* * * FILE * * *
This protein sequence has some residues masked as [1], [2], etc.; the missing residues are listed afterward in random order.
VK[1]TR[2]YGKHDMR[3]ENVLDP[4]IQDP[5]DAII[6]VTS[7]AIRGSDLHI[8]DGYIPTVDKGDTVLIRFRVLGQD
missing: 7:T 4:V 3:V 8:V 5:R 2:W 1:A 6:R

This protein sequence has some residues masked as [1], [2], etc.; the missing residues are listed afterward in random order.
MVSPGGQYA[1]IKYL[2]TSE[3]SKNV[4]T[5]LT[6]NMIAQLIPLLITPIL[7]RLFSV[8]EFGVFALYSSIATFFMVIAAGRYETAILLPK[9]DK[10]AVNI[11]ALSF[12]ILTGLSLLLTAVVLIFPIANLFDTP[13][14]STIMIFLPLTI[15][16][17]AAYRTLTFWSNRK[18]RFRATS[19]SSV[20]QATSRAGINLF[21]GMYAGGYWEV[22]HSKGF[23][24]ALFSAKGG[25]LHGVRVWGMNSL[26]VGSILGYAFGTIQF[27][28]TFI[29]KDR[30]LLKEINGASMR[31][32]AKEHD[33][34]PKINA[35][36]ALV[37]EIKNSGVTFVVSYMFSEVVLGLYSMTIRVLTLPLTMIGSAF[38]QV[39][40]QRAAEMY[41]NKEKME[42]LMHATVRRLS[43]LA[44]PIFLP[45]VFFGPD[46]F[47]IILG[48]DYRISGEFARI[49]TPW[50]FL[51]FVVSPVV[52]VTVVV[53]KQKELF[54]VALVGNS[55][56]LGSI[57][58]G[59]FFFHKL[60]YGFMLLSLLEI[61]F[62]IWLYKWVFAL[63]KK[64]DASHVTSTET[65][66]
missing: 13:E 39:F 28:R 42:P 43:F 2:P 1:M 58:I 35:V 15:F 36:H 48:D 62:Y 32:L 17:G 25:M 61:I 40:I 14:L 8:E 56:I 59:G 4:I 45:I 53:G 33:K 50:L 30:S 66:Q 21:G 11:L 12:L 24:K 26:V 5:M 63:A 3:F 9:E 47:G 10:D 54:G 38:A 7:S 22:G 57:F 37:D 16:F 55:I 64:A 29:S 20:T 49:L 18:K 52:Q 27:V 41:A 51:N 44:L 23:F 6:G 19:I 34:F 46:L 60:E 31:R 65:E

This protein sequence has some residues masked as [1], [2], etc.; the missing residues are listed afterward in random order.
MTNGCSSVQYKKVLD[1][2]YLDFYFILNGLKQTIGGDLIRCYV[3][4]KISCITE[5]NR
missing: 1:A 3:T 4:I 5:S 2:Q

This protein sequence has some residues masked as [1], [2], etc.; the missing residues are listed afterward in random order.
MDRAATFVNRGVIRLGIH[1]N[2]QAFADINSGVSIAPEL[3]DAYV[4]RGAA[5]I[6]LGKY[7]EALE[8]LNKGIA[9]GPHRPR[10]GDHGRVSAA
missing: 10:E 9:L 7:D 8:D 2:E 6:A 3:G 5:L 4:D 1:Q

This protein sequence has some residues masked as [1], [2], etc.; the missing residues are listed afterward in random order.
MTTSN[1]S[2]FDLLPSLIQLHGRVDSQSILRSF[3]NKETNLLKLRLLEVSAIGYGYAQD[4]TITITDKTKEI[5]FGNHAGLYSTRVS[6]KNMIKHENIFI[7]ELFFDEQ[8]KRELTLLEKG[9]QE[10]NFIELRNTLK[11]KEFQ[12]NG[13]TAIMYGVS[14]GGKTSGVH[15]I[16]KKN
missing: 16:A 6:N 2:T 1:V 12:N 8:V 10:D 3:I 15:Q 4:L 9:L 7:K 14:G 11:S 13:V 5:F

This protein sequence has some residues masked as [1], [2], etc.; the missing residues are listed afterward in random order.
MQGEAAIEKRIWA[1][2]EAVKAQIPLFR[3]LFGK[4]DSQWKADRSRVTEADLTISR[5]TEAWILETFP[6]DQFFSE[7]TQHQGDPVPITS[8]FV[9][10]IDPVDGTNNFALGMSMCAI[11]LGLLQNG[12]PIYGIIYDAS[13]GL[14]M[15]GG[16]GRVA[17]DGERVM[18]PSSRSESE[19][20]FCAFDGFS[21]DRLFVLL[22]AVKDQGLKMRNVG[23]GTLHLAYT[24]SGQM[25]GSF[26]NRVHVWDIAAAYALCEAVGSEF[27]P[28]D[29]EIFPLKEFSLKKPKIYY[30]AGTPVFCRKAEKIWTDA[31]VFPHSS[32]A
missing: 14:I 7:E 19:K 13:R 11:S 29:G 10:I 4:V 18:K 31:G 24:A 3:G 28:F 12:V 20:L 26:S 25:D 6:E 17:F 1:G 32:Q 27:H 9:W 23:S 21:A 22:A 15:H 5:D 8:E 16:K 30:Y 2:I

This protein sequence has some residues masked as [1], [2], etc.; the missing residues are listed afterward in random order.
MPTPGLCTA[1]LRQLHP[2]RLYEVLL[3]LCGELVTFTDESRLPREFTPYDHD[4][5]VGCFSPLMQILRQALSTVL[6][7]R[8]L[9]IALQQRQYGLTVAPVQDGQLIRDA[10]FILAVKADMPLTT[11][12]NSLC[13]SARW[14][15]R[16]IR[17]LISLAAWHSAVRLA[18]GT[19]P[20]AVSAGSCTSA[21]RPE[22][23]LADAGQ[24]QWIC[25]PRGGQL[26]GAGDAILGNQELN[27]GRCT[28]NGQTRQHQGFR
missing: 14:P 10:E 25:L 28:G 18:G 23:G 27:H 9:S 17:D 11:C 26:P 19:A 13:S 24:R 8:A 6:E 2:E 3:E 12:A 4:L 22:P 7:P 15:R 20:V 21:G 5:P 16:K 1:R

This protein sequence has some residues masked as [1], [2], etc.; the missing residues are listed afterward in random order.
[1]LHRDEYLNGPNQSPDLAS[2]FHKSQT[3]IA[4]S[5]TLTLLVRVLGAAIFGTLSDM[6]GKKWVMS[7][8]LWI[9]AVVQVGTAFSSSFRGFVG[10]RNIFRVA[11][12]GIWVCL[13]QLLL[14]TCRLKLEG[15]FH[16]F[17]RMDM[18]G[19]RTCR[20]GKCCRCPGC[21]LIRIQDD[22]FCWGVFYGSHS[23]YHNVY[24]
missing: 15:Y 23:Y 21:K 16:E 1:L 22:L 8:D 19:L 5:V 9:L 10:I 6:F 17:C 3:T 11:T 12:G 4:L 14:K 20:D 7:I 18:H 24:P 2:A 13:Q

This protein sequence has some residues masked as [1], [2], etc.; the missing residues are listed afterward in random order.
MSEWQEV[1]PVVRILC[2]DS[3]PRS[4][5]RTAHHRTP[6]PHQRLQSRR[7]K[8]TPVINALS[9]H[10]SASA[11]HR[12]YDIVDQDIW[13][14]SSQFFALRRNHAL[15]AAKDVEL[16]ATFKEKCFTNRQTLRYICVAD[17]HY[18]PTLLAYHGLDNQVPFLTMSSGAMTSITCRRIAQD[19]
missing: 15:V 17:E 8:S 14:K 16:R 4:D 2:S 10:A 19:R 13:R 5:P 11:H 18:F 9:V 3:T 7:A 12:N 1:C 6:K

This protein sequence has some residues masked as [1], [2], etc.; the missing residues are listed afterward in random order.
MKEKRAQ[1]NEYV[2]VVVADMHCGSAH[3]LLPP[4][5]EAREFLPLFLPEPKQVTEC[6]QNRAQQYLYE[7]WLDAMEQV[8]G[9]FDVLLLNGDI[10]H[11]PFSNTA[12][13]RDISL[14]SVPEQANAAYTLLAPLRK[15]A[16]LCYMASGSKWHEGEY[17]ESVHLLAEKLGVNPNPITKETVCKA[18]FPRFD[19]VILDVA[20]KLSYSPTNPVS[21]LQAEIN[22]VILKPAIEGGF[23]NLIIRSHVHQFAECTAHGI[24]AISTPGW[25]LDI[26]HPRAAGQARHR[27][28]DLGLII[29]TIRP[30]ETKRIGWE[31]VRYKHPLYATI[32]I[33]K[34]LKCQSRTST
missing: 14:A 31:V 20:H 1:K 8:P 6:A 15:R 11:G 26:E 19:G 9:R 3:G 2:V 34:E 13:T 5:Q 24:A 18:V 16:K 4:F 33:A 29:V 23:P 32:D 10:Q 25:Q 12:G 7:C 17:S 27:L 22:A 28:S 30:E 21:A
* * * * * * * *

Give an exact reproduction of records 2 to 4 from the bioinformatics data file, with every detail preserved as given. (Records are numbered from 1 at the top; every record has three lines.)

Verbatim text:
This protein sequence has some residues masked as [1], [2], etc.; the missing residues are listed afterward in random order.
MVSPGGQYA[1]IKYL[2]TSE[3]SKNV[4]T[5]LT[6]NMIAQLIPLLITPIL[7]RLFSV[8]EFGVFALYSSIATFFMVIAAGRYETAILLPK[9]DK[10]AVNI[11]ALSF[12]ILTGLSLLLTAVVLIFPIANLFDTP[13][14]STIMIFLPLTI[15][16][17]AAYRTLTFWSNRK[18]RFRATS[19]SSV[20]QATSRAGINLF[21]GMYAGGYWEV[22]HSKGF[23][24]ALFSAKGG[25]LHGVRVWGMNSL[26]VGSILGYAFGTIQF[27][28]TFI[29]KDR[30]LLKEINGASMR[31][32]AKEHD[33][34]PKINA[35][36]ALV[37]EIKNSGVTFVVSYMFSEVVLGLYSMTIRVLTLPLTMIGSAF[38]QV[39][40]QRAAEMY[41]NKEKME[42]LMHATVRRLS[43]LA[44]PIFLP[45]VFFGPD[46]F[47]IILG[48]DYRISGEFARI[49]TPW[50]FL[51]FVVSPVV[52]VTVVV[53]KQKELF[54]VALVGNS[55][56]LGSI[57][58]G[59]FFFHKL[60]YGFMLLSLLEI[61]F[62]IWLYKWVFAL[63]KK[64]DASHVTSTET[65][66]
missing: 13:E 39:F 28:R 42:P 43:F 2:P 1:M 58:I 35:V 15:F 36:H 48:D 62:Y 32:L 17:G 25:M 61:I 40:I 14:L 8:E 56:I 59:G 4:I 45:I 53:G 33:K 50:L 30:S 66:Q 21:G 11:L 12:L 24:K 26:V 5:M 63:A 3:F 9:E 47:G 10:D 54:G 38:A 7:S 22:G 57:F 37:D 16:F 55:I 64:A 29:S 20:T 49:L 18:K 52:Q 27:V 41:A 51:N 44:L 23:F 6:G 19:I 34:F 46:L 60:E 31:R 65:E

This protein sequence has some residues masked as [1], [2], etc.; the missing residues are listed afterward in random order.
MTNGCSSVQYKKVLD[1][2]YLDFYFILNGLKQTIGGDLIRCYV[3][4]KISCITE[5]NR
missing: 1:A 3:T 4:I 5:S 2:Q

This protein sequence has some residues masked as [1], [2], etc.; the missing residues are listed afterward in random order.
MDRAATFVNRGVIRLGIH[1]N[2]QAFADINSGVSIAPEL[3]DAYV[4]RGAA[5]I[6]LGKY[7]EALE[8]LNKGIA[9]GPHRPR[10]GDHGRVSAA
missing: 10:E 9:L 7:D 8:D 2:E 6:A 3:G 5:L 4:D 1:Q